What does your job entail as an editor at Sterling Publishing?
It’s a job filled with variety—never a dull moment! I spend much of my day writing and answering emails from authors, illustrators, and agents to keep projects that are already in process moving along. Part of each day is devoted to requesting contracts, reviewing catalog and jacket copy, compiling editorial notes for authors whose manuscripts have been accepted, or reviewing and commenting on sketches/final art that have come in for particular books. Our editorial team has an acquisitions meeting every two weeks to discuss future projects we hope to acquire, and we meet every month or so to read new submissions that have arrived. The mail is very hard to keep up with—so many manuscripts!—but we do everything we can to avoid making authors wait interminably.
Could you give an overview of Sterling’s list and its philosophy?
Our list is quite eclectic, and reflects the interests of our small staff. Our range is from board books for babies to sophisticated biographies for older readers to puzzle-and-game books to picture books of all kinds. We are publishing our first middle-grade chapter book series next year (The Doyle & Fossey Science Detective series, by Michele Torrey, illustrated by Barbara Johansen Newman), and if that is well received, we may consider acquiring more chapter books. But for now we are not accepting any chapter books or novels.
We have been asked to be exceptionally careful with our budgets, as has everyone in publishing. We are cutting costs everywhere possible—from sending out electronic Christmas cards instead of paper ones to avoiding using overnight mail unless absolutely crucial. We know how tough the retail environment is right now, and we are hopeful that next year will bring brighter news to all retailers, not just booksellers. It does seem that the children’s book market has more resiliency than other sectors. People tend to buy for their children (and their pets!) even if they are not buying for themselves.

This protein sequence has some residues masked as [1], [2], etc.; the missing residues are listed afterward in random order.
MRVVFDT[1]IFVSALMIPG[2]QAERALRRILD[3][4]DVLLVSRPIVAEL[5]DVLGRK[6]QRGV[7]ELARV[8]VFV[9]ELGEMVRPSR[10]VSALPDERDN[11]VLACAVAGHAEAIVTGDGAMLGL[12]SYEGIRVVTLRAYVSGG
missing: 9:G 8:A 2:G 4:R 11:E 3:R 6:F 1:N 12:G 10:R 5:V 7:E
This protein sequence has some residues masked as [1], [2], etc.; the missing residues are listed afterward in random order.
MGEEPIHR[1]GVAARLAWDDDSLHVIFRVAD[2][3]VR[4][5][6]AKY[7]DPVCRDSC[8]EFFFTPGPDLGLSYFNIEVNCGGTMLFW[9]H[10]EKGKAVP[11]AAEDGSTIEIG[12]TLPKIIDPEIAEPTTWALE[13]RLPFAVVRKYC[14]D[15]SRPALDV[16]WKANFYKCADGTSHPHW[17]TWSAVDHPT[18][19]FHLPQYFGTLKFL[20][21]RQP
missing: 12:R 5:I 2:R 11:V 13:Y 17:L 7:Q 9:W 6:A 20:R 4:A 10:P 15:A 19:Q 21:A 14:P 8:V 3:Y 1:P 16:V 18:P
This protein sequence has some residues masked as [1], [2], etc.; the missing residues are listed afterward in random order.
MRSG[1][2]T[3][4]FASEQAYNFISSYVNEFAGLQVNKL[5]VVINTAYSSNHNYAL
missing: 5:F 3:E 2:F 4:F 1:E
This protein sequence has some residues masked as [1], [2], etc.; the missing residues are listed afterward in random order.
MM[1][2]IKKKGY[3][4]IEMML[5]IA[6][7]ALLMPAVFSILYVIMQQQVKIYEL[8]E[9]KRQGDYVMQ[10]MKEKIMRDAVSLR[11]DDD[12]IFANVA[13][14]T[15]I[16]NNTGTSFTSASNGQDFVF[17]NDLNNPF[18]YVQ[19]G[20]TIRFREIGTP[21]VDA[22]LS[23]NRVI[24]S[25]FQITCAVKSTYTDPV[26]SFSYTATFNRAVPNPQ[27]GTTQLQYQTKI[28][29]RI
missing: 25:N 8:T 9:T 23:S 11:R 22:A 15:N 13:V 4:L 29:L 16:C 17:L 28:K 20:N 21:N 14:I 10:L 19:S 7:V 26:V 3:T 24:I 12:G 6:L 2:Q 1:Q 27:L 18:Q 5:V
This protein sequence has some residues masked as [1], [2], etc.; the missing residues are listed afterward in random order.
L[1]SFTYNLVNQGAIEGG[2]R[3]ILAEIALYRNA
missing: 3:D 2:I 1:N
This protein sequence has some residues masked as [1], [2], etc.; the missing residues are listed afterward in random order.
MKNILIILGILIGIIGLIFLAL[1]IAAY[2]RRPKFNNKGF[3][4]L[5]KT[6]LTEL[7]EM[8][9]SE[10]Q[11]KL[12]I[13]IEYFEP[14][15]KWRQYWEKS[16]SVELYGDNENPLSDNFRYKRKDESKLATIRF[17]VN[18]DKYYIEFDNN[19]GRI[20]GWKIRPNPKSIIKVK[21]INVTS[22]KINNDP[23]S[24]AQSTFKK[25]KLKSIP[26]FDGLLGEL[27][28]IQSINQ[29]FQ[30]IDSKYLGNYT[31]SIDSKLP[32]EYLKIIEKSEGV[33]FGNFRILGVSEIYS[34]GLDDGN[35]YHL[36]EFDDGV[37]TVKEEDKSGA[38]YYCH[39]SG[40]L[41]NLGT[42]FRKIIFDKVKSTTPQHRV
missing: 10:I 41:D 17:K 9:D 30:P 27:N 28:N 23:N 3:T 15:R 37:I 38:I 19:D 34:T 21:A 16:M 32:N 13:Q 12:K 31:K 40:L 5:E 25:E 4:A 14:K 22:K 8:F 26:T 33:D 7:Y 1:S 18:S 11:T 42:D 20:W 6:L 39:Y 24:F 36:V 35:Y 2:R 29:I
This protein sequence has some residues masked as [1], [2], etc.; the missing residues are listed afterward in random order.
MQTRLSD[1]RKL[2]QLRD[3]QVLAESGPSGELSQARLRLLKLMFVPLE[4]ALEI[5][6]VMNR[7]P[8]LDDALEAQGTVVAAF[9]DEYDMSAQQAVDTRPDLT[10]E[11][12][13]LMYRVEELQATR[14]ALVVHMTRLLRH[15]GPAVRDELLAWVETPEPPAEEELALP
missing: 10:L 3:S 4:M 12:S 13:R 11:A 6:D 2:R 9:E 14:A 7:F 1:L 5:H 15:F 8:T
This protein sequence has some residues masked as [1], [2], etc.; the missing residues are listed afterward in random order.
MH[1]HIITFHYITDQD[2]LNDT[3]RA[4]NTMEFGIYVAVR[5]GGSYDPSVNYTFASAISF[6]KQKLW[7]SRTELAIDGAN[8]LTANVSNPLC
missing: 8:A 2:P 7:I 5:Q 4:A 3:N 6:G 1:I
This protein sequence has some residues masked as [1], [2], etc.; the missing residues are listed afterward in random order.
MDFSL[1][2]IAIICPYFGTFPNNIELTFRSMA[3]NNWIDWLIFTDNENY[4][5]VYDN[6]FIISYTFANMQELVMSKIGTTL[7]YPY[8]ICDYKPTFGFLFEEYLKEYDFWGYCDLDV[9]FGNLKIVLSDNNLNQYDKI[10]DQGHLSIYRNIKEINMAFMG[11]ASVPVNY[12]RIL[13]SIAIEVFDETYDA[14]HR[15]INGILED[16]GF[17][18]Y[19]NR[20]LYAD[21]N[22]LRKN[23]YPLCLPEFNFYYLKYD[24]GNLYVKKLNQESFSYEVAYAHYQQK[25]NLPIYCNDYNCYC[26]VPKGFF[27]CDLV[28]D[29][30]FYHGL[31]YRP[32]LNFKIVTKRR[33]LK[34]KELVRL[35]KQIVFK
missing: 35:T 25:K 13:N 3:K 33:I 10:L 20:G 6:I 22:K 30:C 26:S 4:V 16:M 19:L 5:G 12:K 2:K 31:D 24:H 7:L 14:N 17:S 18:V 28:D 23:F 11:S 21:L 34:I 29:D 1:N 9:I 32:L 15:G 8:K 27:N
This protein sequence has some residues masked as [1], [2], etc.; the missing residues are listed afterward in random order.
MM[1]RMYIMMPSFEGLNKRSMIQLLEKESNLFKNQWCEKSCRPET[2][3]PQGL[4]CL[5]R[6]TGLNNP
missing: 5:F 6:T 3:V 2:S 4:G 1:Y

On the lighter side, what is your favorite children’s joke?
One morning a traffic cop is directing traffic in a busy intersection. A guy pulls up in a fancy convertible filled with penguins.
“Hey, mister!” the cop calls out. “I want you to take those penguins directly to the zoo!”
“Sure thing, Officer,” says the driver.
Later that day, the cop sees the same carload of penguins pull up in the intersection.
“Hey, mister!” he yells. “I thought I told you to take those penguins to the zoo!”
“I did,” says the driver. “We had a great time. Now we’re going to the movies!”
Thanks so much, Meredith!